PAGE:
Lightning left wing Chris Kunitz (14) scores a goal on Capitals goalie Philipp Grubauer during the second period in Tampa. The Lightning won, 4-3, in overtime. (Kim Klement/USA Today Sports)

The Washington Capitals’ penalty kill had been riding a streak of perfection entering overtime against the Tampa Bay Lightning on Monday night. Thirteen straight penalties to start the season had passed without the Capitals allowing a goal. Ironically, there were 13 seconds left in Washington’s bench minor for having too many players on the ice when Lightning forward Brayden Point deflected in the game-winning goal to hand Washington a 4-3 loss, its first of the season.

The winner marked Tampa Bay’s 40th shot of the game, as the Capitals’ troubles began long before that penalty in the extra period. The Capitals had a two-goal lead in the second period, and then they entered the final frame still up one when they couldn’t match the Lightning’s offensive push.

“We should’ve had this game,” Capitals forward Nicklas Backstrom said. “After [going up] 3-1, we should’ve just shut them down.”

With Washington clinging to a one-goal lead, the Lightning opened the third period by significantly outshooting the Capitals. On Tampa Bay’s 30th shot of the game and 12th of the period, forward Nikita Kucherov drove to the net and backhanded a shot up and over Capitals goaltender Philipp Grubauer to tie the game 10:46 into the third period. Before that equalizer, Washington had managed just three shots on goal after second intermission.

A telling moment came in the last three minutes of regulation, when Grubauer lost his stick behind the net and couldn’t leave his crease to retrieve it because Washington was again pinned in its own zone. The Capitals were outshot 17-6 in the third period but managed to hold on and reach the three-on-three overtime, ensuring both teams earned at least a point. Grubauer finished with 36 saves.

“Once we got the lead, it’s almost like we sat back and almost played a little too passive,” Capitals forward T.J. Oshie said. “They came after us and did a great job. Pretty good momentum shift for them there, and Grubi held them off for as long as he could there.”

The game had been more even through the first two periods, and it seemed Washington would have the edge because of strong play by its power play and penalty kill. Fourteen penalties were called during the game, and while the Capitals came away with two power-play goals, the Lightning’s lethal man-advantage unit had been contained until overtime arrived.

Capitals defenseman Aaron Ness took two penalties in the first period, and on the first shift after Washington killed off the second of Ness’s minors, Backstrom scored his first goal of the season and the first of the game with a knuckling puck that got past Lightning goalie Andrei Vasilevskiy. That goal moved Backstrom into eighth place on the Capitals’ all-time goals list with 189.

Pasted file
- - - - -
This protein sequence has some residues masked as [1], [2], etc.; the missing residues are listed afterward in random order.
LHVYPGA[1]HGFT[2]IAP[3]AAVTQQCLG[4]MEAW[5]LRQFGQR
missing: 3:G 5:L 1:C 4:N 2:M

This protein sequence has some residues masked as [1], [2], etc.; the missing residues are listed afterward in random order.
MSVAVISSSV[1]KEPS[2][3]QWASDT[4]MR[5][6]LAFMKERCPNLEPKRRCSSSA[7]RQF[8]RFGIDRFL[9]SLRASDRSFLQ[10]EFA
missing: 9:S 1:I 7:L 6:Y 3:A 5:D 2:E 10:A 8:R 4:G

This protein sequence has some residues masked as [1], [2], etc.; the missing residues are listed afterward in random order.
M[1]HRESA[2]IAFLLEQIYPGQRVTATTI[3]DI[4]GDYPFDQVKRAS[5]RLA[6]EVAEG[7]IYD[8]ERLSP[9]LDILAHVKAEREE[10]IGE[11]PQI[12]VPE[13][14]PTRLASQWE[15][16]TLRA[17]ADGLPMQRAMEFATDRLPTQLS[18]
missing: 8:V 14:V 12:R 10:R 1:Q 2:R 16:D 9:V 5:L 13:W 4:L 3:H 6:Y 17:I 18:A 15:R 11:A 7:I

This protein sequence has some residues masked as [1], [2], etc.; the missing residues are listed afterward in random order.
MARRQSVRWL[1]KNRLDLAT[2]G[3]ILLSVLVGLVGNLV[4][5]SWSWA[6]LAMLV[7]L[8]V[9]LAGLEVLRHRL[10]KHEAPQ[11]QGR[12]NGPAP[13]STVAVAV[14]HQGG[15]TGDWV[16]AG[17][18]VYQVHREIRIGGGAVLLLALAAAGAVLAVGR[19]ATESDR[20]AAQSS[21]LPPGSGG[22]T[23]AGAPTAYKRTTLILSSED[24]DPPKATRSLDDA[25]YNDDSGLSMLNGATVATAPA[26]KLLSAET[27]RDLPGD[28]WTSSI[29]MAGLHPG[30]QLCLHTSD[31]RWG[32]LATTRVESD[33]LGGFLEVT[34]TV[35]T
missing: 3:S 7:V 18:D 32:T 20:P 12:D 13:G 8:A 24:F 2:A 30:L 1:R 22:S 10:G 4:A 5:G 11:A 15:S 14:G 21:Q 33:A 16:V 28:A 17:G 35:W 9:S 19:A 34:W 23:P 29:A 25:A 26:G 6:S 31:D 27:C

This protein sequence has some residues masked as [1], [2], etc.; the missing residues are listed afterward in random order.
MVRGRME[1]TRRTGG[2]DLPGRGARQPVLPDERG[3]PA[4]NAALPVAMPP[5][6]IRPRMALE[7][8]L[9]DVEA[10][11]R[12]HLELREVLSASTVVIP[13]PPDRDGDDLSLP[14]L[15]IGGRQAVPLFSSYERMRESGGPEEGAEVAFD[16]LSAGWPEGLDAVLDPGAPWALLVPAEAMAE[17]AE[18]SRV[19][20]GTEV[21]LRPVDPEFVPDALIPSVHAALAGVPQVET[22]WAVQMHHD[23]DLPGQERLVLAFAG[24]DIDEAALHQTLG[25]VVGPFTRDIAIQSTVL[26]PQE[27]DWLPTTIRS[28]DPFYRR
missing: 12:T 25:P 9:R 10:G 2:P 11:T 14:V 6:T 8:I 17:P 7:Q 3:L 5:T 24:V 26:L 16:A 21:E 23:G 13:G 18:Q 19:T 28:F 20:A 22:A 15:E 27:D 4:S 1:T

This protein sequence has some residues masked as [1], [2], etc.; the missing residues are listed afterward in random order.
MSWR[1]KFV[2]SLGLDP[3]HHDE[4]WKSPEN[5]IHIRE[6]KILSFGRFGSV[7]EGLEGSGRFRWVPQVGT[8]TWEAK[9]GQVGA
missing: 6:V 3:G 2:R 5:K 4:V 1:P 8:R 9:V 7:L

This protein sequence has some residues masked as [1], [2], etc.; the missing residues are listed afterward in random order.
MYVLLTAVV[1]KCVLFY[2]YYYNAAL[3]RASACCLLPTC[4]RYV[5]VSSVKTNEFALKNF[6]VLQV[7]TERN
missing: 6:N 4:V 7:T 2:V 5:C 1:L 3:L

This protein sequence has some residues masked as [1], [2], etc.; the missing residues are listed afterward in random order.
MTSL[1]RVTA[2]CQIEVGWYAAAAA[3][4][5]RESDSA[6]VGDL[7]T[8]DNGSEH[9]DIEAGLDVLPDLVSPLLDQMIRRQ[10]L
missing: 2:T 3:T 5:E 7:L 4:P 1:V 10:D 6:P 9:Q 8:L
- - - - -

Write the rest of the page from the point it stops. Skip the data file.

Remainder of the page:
On the next shift, Tampa Bay’s Yanni Gourde was called for slashing Washington’s Jakub Vrana, giving the Capitals their first power play of the game. A minute later, defenseman John Carlson’s point shot was tipped by Oshie in front to give the Capitals a 2-0 lead that held up through 20 minutes. Oshie made it 3-1 when he scored on the power play again after Tampa Bay was called for a faceoff violation 7:13 into the second period.

Backstrom and Oshie both had three-point nights, and Capitals Coach Barry Trotz said their play was one of the positives from the game. A negative was that Trotz thought the Capitals had opportunities to extend their lead to three goals, and when they didn’t, they opened the door for the Lightning to storm back.

“We had a couple chances to make it 4-1. We didn’t, and then they just chipped away,” Trotz said. “It was too much time on the clock against a very good, explosive hockey team.”

A pivotal moment came less than four minutes into the third period. A Chris Kunitz goal late in the second period had cut the Capitals’ lead to one, and a too many men on the ice penalty on Washington gave the Lightning’s power play a chance to tie the game 3:28 into the third.

The Capitals’ penalty kill had limited Tampa Bay’s man-advantage unit to just one shot on goal in its first three opportunities. But on this fourth power play of the game, the Lightning had possession for the entire two minutes. It was a shooting gallery on Grubauer, who made six saves as Washington was shorthanded.

But the Capitals weren’t able to draw any momentum off surviving that Tampa Bay power play. Instead, Kucherov tied the game less than six minutes later, and a fatigued Washington team that had been under siege for the entire third period again found itself unable to get out of its own end of the ice in overtime.

“I thought the team that deserved to win tonight won,” Lightning Coach Jon Cooper said. “They’ve got a really good team over there; you give them opportunities they’re going to bury you. But we were a determined group.”